434 wires unlock the land double-decked suspension hot for incandescence a 14 lane corridor top exposed stiffening truss to come over
limbs sling across the chasm 100 million self propelled cells carbon hardening soft iron opens all 29 tolls bottom enclosed can’t afford
Alexandra Watson is a poet and fiction writer from Syracuse, New York. She serves as executive editor of Apogee Journal, a publication amplifying historically marginalized voices. She teaches writing at Barnard College in New York City.
Had I not chosen to live there— / among the oaks and birches, / trees I’d only ever seen in poems / until then…spruce, pine, / among the jack-in-the-pulpit / (though I much preferred “lady slipper”) / the tiger lily, milkweed, the chickadee / and blue jay, even the pesky squirrel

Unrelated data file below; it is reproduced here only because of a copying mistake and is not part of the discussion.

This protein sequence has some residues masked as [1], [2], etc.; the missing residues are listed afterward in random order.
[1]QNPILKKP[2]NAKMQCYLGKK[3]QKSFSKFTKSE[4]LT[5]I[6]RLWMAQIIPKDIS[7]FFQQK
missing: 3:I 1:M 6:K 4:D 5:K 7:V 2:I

JUAN DE DIOS GARCÍA He speaks to us of Finnish lakes, of a dialect populated by birds and fruit, of high wooded hills, perpetual snow, a petroleum sky. “In the north they’re raised on melancholy,” he says, “and their dead weigh more than those from here.” He speaks of a Greek father and a war.
Like two passengers / in a wrecked automobile: // our eyes are fixed / on the sonogram screen— // an upside-down window / with no wiper blade // to sweep away the rain— / as the technician // inserts a long probe /
and whispers, Come on. //
Come on. The storm /